endianness for 32 bit data


MODBUS is Big endian, ok " MODBUS uses a ‘big-Endian’ representation for addresses and data items. This means that when a numerical quantity larger than a single byte is transmitted, the most significant byte is sent first. "
For me a 32bit value is without any ambiguity a "numerical quantity larger than a single byte "
For me a 32bit value must be registered in big endian in a MODBUS table.

I discuss with a friend about litle to big endian conversion on an ARM microcontroller and he asserts me that we can (for him we must even) change the endianness only by 16bit register.

For exemple if i have to pass the value 287454020 (0x11223344 ). In my ARM memory this is recorded in little endian (0x44 then 0x33 then 0x22 then 0x11)
For me MODBUS must transmit 0x11 then 0x22 then 0x33 then 0x44 (a nice 32 bit value in big endian), I always saw that.
For me friend MODBUS can (for him we must even) transmit 0x33 then 0x44 (the first register with the reverse endianess ) and then 0x11 then 0x22 (the second register with the reverse endianess)

This mixture of endianess seems very ugly to me. For me a modbus device doesn't have to worry about the endianess of the other device's cpu and not inverting the registers is a 32 bit representation error.
"a numerical quantity larger than a single byte is transmitted, the most significant byte is sent first. " is so clear.

Where's the real in there ?
did i miss something in the standard ?
Do you know a slave who uses this barbaric notation for a 32bit (that I look at his definition of the modbus table) ?

thank you very much in advance
Executive summary:
Endianess can be and is different for data formats than it is for the bit order in serial transmission

Section 4.2 in the "MODBUS Application Protocol Specification V1.1b" is source of your quote "Modbus uses a big-Endian representation for addresses and data items." Here's a screen shot of the rest of the section:

Modbus is Big-Endian in serial transmission.JPG

The key to interpreting these statements are the words related to 'transmission' and 'sending', meaning that this statement relates to the order in which bits are sent down the serial line, which end of a byte goes first.

>did i miss something in the standard ?
Yes, you did. The statement above relates only to the order of bits sent down the transmission line, it does not relate to the formatting of the data put into the server/slave registers. The formatting of the data is entirely up to the implementer/vendor. That's been true since day one.

The facts of life are that there are four IEEE754 formats for 32 bit data and a device can be Modbus and use any one of those four formats. It's up to the master/client to interpret the bits properly, because interpretation of the bits is part of application layer in the OSI model, it's not what Modbus is concerned with. Modbus is responsible for transferring the bits from the specified registers - not interpreting them. Interpreting is the job of the Master/client software firmware.

If you're involved with a master and its functionality, providing the logic to swap bytes around will cover a lot of bases in Modbus, because there tens of thousands of devices and they each have their own implementation. And the implementations are all over the map.

My experience with slaves is that most vendors provide just one floating point format and leave it up to the master/client to bang bits to get the right interpretation format. Some offer a choice two formats. I just ran into one where the default was Big Endian but one could pick any of the other three with the device's config software.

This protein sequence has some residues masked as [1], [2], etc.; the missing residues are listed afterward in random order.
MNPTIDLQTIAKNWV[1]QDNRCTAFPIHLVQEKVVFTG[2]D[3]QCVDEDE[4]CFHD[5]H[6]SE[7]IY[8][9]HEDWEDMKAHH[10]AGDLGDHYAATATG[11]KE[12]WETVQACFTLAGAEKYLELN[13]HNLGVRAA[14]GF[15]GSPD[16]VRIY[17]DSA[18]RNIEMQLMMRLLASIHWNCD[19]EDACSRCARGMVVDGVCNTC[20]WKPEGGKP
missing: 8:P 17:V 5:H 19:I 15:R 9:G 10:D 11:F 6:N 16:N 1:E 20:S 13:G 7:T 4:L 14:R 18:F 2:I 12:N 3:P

Here's one vendor summary of the four formats and the claim that Modicon and Wonderware use one of the formats. I would expect that Wonderware, being a major HMI product, has the ability to interpret any of the four FP formats, but I Ihaven't checked it out and it's not my table.

Honeywell floating point formats.jpg
Thank you very much for your answer

It's a very strange possibility
FP B is pertinently described "Big endian Format" (the true one) and FP BB "xxxx with byte swapped" (so, the not true big endian). Why was it alowed to make "half" bigendian "half" litle endian.
And 20 years that I use modbus devices I had never encountered anything other than FP B (°_°) luck or bad luck

=> So, I just have to complexify my code to manage all these cases...

Just a last question : you talk about the IEEE754 (floating point numbers)
what about standards for 32 or 64 bit signed or unsigned integers?

Thanks again
I'd say you're lucky if you've only encountered one FP format over a number of years working with Modbus.

For integer info, I'll refer you to Wikipedia's page on integers because I'm not a programmer, just a Modbus implementer.


Note F at the bottom of the page:
The ISO C standard allows implementations to reserve the value with sign bit 1 and all other bits 0 (for sign–magnitude and two's complement representation) or with all bits 1 (for ones' complement) for use as a "trap" value, used to indicate (for example) an overflow.

So there's a standard for you.

I have to admit that I've always assumed negative integers were a 2's complement format but I can't remember ever checking the bit pattern because I haven't needed to of a known negative value formatted as a signed integer.

The slave vendors usually state register formats as a signed or unsigned integer value with whatever assumed multiplier is used (*10, *100). Usually.

One vendor had a product that could not resolve better than 16 bits, but for reasons unknown used a 32 bit long integer, always packing the high order word with zeros. It worked OK to read both registers, but interpret only the low order word as a 16 bit integer. (whatever the variable was it was positive only, no negative range).